Donna F. Crow, Tea, Gardens and MURDER

Donna Fletcher Crow is the author of 35 books, mostly novels dealing with British history. The award-winning GLASTONBURY, The Novel of Christian England is her best-known work, an Arthurian grail search epic covering 15 centuries of English history. A VERY PRIVATE GRAVE, book 1 in the Monastery Murders series is her reentry into publishing after a 10 year hiatus. THE SHADOW OF REALITY, a romantic intrigue will be published later this summer.

Donna and her husband have 4 adult children and 10 grandchildren. She is an enthusiastic gardener and you can see pictures of her garden, watch the trailer for A VERY PRIVATE GRAVE, and read her international blog at

Donna is sitting in for me today while I post at Fatal Foodies and continue my blog book tour at Echelon Explorations.

Donna, take it away!

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Literature Reflects Life

Ah, Marian, you asked, “What part, if any, do food or gardening play in your book?” Well, I’m not sure I’ve really thought about it in the sense that someone who writes culinary or gardening mysteries would do, but the fact that food and gardening are such important factors in my life can’t help but influence my writing.

To me, background is one of the most important aspects of a novel. As a teacher I always told my students that one of the functions of literature is to expand our experience. To me that means mentally living in another place. As a reader I love well developed settings that I can really enter into and experience. As a writer, one of my primary goals is to put my reader into every scene. As much as I can, I try to let my reader see, taste, smell, feel whatever my viewpoint character is seeing, tasting, smelling or feeling.

Of course, in the case of Felicity and Antony, the hero and heroine of my ecclesiastical thriller A VERY PRIVATE GRAVE, we don’t get very many lingering tea parties in rose gardens when chasing and being chased by murderers. They more often grab a hot pastie on a train platform than anything else. And then, there’s the fact that it’s Lent, and Antony, an Anglican priest, is conscientious about his vegetarian discipline for the season. That gave me a chance to develop both Antony as a faithful person and Felicity as impatient with restrictions.

Quick glimpses of gardens are a fun way to set a scene and remind the reader of “when” you are as well as “where.” An example is when Felicity and Antony arrive in a small Northumbrian town on an early morning in March:

Huddling into their jackets, they passed terraced stone houses with postage stamp-sized front gardens bright with primroses struggling through the gray and, at the end of the street, one desperate-looking palm tree. Felicity waved to the shivering tree and said, “Know just how you feel.”

That was especially fun because my Oxford-based editor was amazed to learn of palm trees that far north in her own land.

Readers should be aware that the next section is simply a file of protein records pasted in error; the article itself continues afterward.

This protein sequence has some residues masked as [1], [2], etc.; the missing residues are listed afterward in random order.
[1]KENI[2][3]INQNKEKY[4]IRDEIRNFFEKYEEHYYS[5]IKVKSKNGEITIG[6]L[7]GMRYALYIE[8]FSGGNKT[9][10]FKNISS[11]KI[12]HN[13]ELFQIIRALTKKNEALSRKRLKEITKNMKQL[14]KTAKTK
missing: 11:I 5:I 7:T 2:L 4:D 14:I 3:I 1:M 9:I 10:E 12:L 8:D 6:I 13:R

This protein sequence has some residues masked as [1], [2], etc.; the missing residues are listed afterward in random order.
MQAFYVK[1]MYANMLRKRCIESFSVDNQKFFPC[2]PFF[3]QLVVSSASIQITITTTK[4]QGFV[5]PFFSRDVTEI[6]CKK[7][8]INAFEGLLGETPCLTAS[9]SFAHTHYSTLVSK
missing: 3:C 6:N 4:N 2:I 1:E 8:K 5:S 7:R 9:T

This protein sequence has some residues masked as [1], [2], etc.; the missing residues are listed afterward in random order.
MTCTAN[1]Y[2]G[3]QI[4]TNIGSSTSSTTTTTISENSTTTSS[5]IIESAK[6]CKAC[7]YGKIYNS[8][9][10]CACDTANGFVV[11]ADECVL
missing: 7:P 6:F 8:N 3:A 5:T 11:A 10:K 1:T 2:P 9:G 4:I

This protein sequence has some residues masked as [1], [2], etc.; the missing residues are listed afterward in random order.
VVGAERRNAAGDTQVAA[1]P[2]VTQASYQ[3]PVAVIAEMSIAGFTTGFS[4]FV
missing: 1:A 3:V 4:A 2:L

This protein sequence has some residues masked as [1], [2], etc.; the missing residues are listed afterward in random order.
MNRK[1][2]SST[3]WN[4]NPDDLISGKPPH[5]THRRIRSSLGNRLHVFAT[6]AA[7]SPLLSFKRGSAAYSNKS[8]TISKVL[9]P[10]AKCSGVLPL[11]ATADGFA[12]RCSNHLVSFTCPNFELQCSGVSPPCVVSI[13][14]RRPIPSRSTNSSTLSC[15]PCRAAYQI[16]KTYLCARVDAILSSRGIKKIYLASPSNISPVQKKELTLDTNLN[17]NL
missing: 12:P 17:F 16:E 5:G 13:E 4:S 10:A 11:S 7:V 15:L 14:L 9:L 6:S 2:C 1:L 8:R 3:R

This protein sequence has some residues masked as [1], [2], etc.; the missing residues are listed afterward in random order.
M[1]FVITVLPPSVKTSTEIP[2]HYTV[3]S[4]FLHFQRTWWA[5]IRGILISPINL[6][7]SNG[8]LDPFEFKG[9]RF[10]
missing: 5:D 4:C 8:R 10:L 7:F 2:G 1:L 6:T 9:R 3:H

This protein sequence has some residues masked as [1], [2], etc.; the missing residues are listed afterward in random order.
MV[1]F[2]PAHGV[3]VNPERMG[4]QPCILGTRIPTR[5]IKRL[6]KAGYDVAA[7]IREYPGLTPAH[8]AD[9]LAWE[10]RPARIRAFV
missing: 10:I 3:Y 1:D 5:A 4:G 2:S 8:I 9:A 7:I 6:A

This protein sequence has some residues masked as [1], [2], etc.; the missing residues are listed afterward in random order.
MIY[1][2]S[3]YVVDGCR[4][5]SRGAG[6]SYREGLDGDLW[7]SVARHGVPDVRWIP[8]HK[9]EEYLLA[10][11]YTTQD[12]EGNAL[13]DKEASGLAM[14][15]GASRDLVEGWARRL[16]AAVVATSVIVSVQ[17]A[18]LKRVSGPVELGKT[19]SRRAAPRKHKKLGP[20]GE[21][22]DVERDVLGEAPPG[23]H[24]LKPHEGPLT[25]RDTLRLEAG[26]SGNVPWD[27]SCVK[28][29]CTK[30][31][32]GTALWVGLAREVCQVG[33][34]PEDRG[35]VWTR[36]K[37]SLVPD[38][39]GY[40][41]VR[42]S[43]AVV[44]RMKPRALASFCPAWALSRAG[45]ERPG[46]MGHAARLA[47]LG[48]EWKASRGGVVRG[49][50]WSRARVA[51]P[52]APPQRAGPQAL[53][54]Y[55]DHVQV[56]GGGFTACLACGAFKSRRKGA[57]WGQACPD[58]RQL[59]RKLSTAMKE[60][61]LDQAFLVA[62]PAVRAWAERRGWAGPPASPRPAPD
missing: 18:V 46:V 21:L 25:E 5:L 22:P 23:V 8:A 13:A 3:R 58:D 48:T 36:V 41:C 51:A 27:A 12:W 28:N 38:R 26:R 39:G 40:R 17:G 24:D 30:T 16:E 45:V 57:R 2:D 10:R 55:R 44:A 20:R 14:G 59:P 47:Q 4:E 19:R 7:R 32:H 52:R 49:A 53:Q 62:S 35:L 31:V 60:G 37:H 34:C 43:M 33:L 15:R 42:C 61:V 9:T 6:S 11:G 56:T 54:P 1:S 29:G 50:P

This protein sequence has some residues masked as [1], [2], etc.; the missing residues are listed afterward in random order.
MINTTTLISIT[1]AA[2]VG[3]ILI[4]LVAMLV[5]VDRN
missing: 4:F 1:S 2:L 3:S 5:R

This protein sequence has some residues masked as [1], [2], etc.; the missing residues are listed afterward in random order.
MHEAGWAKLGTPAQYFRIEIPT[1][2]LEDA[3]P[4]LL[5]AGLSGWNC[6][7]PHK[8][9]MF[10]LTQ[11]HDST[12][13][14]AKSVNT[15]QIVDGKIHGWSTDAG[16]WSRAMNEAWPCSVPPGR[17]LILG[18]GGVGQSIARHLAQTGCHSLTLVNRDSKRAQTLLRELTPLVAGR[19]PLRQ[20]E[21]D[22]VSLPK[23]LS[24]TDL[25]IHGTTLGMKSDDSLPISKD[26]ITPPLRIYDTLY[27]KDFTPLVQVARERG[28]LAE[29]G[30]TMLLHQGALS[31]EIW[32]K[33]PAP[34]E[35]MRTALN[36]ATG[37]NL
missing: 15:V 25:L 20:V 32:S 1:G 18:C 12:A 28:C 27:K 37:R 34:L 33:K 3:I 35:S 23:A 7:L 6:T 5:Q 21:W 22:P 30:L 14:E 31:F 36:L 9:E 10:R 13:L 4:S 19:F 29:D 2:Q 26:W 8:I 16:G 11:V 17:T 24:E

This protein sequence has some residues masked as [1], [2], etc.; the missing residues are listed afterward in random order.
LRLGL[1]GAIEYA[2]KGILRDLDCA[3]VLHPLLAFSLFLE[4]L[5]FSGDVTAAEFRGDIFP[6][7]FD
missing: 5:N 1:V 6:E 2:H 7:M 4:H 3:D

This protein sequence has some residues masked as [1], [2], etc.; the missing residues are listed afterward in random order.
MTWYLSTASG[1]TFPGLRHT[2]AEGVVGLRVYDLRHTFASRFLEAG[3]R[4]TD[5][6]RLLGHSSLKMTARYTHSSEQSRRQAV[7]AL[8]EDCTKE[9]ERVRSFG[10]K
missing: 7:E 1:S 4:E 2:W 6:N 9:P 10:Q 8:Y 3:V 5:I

Which brings me to the importance of my very favorite thing— research. Especially since research trips always involve eating the local food and observing the local flora. I try never to set a scene any place I haven’t actually been. This, of course, requires knowing my story very well before I set out to research in a land 7000 miles away from home. And, I’ll admit that occasionally I mess up— which means a lot of desperate scrabbling with books and on the Internet later. But about 90% of the time you can rely on it— if my characters are eating it or seeing it, I ate it or saw it.

My favorite always being English tea (Yorkshire Gold, please) and its accompanying goodies. As when Felicity and Antony have some time to kill (there has to be a pun in there somewhere) in Durham Cathedral and go to the Undercroft Restaurant. Felicity, as was her creator, is overwhelmed with the selection:

scones, flapjack, cherry slices, shortbread, salmon sandwiches, lemon bars…

She wanted one of each, but she contented herself with a scone and a sandwich.

I never tell my students to “Write what you know.” How many of us actually know enough to fill a novel? I certainly don’t. I think the far wiser advice is to “Write what you want to research.” Then you can have the fun of crafting a story that takes your characters and readers— and yourself— where you want to go, to see what you want to see, and eat what you want to eat. Well, I said literature expands your experience, not to mention your waistline.

Please visit my website at you can watch Felicity and Antony’s trailer on the home page, see pictures from my research trips under Research Albums and visit my garden under Come Into my Garden.

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Thanks, Donna! I look forward to guesting with you tomorrow on your blog. 🙂

WRITING PROMPT: If you could go on a research trip, where would it be and why? How about one of your characters? Where would he/she want to go for research and why?


I was born in Louisville, Kentucky, but now live in the woods in southern Indiana. Though I only write fiction, I love to read non-fiction. The more I learn about this world, the more fantastic I see it is.

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